By Netnet Camomot
THE cheapest iPhone 11 is P47,990 and the dearest is P95,990, depending on gigabytes and if it’s a Pro or a Pro Max or not.
The wise Pinoy will, of course, buy an iPhone 11 once there’s an iPhone 20, which is possible a decade later when an iPhone 11 has become as Jurassic as a Nokia 5110.
The latest iPhone may inspire the dieter to stop eating out. The maximum length of time for a postpaid lock-in contract is 24 months. P95,990 divided by 24 is P4,000. Eating at restos, having coffee and sweets in cafes, and bar-hopping can cost more than P4,000 per month. Staying at home where the dieter can cook his own food and sip his 3-in-1 coffee will help him save money for the 256-gigabyte version of the iPhone 11 Pro Max.
Yes, we have become slaves to our phone which has everything—camera, alarm clock, health monitor, calculator, video games, email, social media, encyclopedia, Netflix, YouTube, Spotify, Messenger, Viber, Google Maps, ad infinitum, ad nauseam.
I use my phone in writing this column so I can write anywhere, anytime. I write while travelling. I write while waiting for the Filipino time to pass. I write while waiting for a traffic jam to un-jam.
The Cagayan de Oro traffic is not as bad as that of Metro Manila where it took presidential spokesperson Salvador Panelo almost four hours on Friday to travel from home to work. He left Marikina at 5:15 am and arrived at Malacanang at 8:46 am by riding four jeepneys and a motorcycle, his way of meeting the militant groups’ challenge for him to take public transport when he insisted that there’s no transport crisis.
In an interview after his ordeal, er, commute, he reiterated, “Mayroong traffic crisis pero hindi transportation crisis kasi when you say transportation crisis wala ka ng sinasakyan, paralyzed ang buong traffic.”
On Tuesday last week, Panelo said, “You want to arrive early, you leave early.” Much like the obvious solution to weight loss: Don’t eat. Haha.
But how early is early? Does the early bird catch the worm?
A meme posted on Facebook suggested, “This country needs a Department of Common Sense.” I don’t know if that was for Pinas.
But that’s what we need—common sense. If only we can stop complicating our life.
So, don’t buy the P95,990 iPhone 11 if your old iPhone still works. Don’t buy a new pair of sneakers if you can hardly use the six pairs that are gathering dust in the closet. Don’t watch TV and Netflix, and don’t play video games if you have unread books gathering dust in a cabinet. A friend chose the road less traveled by deactivating her Facebook account so she can read books. I wanted to congratulate her as I wondered if I could do the same.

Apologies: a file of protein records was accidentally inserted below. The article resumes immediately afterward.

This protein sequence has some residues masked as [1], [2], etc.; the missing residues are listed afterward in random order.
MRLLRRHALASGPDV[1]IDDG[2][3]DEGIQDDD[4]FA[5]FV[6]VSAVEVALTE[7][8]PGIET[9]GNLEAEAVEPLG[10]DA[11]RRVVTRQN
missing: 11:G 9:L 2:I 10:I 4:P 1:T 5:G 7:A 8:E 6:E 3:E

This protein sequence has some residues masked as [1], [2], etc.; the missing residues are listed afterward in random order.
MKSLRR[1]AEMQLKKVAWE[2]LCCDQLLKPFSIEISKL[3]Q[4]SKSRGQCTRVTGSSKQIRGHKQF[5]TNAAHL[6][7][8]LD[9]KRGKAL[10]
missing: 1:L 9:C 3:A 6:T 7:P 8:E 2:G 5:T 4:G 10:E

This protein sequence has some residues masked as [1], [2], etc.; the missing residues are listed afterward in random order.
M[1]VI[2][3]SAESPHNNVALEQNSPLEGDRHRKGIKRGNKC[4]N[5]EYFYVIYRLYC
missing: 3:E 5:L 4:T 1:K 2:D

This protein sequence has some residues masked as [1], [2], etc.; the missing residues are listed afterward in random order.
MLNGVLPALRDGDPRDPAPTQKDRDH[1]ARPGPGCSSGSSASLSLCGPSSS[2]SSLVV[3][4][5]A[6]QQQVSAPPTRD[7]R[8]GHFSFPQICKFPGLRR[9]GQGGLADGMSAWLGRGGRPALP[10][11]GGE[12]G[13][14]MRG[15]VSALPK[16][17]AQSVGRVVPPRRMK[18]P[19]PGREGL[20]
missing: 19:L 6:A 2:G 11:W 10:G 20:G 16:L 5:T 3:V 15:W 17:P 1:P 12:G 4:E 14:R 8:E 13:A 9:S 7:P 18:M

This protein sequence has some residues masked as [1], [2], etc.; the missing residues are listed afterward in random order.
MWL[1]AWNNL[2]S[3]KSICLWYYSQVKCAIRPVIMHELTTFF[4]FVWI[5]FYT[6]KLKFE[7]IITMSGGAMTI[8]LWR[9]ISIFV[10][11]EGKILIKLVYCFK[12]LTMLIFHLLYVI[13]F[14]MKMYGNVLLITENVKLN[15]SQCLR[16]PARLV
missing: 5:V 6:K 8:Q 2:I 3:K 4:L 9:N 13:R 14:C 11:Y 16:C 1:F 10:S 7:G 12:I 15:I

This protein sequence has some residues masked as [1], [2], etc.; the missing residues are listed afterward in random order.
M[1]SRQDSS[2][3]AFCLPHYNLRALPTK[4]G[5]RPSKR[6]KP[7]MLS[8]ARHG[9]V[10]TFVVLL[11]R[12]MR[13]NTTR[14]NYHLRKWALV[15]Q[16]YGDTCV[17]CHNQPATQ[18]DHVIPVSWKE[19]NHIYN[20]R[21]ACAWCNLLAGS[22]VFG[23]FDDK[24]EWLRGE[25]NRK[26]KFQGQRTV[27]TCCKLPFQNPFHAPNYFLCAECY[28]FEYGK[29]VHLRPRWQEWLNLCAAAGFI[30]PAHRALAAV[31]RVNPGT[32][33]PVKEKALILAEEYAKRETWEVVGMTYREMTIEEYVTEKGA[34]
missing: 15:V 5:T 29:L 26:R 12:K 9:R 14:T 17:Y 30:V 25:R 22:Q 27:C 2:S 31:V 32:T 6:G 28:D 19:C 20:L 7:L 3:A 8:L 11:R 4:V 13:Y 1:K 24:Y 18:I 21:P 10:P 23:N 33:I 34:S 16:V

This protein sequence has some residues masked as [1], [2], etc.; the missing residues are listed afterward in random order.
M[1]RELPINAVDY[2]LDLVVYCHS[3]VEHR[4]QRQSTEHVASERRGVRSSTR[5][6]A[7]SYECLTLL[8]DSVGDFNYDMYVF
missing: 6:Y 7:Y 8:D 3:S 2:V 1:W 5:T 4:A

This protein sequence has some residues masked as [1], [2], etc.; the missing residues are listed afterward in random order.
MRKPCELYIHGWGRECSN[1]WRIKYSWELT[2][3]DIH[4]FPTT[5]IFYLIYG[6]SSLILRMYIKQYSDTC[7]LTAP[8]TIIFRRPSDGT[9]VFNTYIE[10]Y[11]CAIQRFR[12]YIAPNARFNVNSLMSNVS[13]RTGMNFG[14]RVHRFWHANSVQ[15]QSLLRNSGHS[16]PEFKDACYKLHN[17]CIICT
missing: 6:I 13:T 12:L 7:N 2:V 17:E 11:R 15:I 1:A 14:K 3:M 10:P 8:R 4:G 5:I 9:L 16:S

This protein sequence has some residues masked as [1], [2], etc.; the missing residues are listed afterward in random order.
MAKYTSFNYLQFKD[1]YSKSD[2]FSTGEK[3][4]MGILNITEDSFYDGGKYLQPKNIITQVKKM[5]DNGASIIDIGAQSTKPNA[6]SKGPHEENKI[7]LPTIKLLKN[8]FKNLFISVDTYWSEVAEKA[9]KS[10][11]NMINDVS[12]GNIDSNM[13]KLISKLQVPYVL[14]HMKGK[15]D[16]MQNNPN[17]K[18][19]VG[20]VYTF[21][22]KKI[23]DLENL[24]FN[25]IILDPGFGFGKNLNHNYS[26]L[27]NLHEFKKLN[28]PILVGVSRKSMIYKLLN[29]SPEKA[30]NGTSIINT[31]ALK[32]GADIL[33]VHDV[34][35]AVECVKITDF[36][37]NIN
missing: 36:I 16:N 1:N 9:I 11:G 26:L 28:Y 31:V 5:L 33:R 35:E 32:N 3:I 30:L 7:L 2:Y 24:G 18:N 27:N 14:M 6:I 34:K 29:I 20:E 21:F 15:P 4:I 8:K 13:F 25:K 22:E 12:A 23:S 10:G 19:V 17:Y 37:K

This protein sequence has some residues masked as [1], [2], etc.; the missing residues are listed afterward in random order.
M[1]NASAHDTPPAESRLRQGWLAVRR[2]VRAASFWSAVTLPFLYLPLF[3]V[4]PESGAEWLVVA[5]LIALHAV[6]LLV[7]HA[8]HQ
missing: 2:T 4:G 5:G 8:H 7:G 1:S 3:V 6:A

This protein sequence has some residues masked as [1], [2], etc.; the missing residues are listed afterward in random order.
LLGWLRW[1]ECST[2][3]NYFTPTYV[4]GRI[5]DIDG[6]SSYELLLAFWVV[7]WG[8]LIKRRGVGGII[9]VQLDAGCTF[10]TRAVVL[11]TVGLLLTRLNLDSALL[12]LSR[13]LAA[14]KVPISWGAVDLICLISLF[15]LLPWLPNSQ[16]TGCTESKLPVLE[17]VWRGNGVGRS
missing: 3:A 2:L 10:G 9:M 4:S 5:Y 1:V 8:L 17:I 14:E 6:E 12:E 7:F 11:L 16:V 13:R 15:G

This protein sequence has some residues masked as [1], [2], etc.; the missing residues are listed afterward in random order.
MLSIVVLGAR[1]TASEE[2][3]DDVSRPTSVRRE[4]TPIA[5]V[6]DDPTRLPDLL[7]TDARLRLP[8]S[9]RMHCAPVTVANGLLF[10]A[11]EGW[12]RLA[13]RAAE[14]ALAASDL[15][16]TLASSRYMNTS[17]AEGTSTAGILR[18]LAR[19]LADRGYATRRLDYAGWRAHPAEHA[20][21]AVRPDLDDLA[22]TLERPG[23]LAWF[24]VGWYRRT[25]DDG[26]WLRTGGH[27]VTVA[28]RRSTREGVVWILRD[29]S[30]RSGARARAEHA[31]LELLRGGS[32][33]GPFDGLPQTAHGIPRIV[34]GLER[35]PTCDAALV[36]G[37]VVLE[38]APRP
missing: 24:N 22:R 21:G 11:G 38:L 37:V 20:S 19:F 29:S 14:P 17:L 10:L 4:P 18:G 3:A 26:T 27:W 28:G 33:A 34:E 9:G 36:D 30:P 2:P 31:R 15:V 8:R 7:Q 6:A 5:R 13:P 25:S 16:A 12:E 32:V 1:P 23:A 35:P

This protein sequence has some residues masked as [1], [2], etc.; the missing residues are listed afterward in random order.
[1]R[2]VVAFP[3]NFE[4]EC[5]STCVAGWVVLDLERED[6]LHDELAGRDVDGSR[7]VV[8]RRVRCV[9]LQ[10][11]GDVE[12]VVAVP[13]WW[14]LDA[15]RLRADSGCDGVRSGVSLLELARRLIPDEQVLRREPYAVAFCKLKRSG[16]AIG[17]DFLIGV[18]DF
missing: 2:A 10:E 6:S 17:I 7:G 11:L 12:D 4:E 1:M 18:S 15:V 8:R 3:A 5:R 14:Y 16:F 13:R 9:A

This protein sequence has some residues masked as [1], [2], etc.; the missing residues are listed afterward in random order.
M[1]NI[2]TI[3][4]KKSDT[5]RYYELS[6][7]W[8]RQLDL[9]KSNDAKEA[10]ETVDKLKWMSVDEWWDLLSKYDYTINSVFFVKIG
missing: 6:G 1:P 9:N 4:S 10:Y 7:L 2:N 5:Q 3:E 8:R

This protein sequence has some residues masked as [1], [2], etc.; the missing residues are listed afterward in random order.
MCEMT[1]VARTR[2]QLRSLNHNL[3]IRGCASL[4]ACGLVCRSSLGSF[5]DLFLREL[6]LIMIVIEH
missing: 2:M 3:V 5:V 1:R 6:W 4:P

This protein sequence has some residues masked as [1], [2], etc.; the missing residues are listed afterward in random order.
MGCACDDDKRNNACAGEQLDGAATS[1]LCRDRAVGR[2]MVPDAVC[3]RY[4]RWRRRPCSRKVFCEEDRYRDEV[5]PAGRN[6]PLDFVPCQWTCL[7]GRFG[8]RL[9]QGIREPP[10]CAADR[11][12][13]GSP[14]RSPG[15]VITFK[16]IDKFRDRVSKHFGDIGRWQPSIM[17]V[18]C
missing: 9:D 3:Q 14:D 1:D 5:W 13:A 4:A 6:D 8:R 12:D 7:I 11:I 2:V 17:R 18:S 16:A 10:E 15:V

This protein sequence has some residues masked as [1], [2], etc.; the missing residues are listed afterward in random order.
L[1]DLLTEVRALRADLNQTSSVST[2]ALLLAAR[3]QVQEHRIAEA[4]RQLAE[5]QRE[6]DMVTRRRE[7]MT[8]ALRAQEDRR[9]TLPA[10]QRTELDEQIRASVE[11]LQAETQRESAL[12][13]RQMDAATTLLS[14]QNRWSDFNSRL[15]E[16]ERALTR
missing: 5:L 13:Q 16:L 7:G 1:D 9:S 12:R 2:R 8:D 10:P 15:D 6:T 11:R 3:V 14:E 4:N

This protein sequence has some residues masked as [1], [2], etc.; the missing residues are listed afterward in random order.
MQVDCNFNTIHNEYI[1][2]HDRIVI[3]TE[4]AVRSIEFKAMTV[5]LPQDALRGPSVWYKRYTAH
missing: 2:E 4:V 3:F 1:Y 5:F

Reading relaxes the bookworm but probably not the non-bookworm who prefers to experience adventures instead of reading about them.
But if the book’s author is Stephen King, please define “relaxes.”
The vendors occupying the sidewalks and streets of the Misamis Oriental capitol compound may also relax for now since Governor Bambi Emano has been silent about his clearing plans for the area. As of Thursday last week, that is. Well, not that silent, though, when he reacted to city hall’s suggestions on how and when to conduct clearing operations.
Here’s my unsolicited comment on this: 2022 na?
In case you’re clueless about 2022, that’s the next election year for which CDO, er, CdeO Mayor Oscar Moreno wants First District Rep. Klarex Uy to be his successor.
The capitol compound’s clearing—or non-clearing—of obstructions seems to have jumpstarted the Election 2022 campaign season. It’s again violet versus whatever color Moreno is wearing now. Yay! Bibo na pud!
I now avoid wearing violet, green, yellow or orange not because these are CDO’s political colors. My valid reason is, I prefer black, navy, white, and gray. For birthdays, I wear red.
Yup, black and navy are not my only colors now. Gisumhan na. Haha. But my favorite colors are not important. What’s important is, what colors CDO’s political candidates will wear in 2022, with the expected hopping from one political team to another.
By 2022, iPhone 11 will be the phone that can’t do everything anymore. And we will be three years older and hopefully wiser, the kind of wisdom that can help us elect politicians who truly want to serve the madlang pehpohl.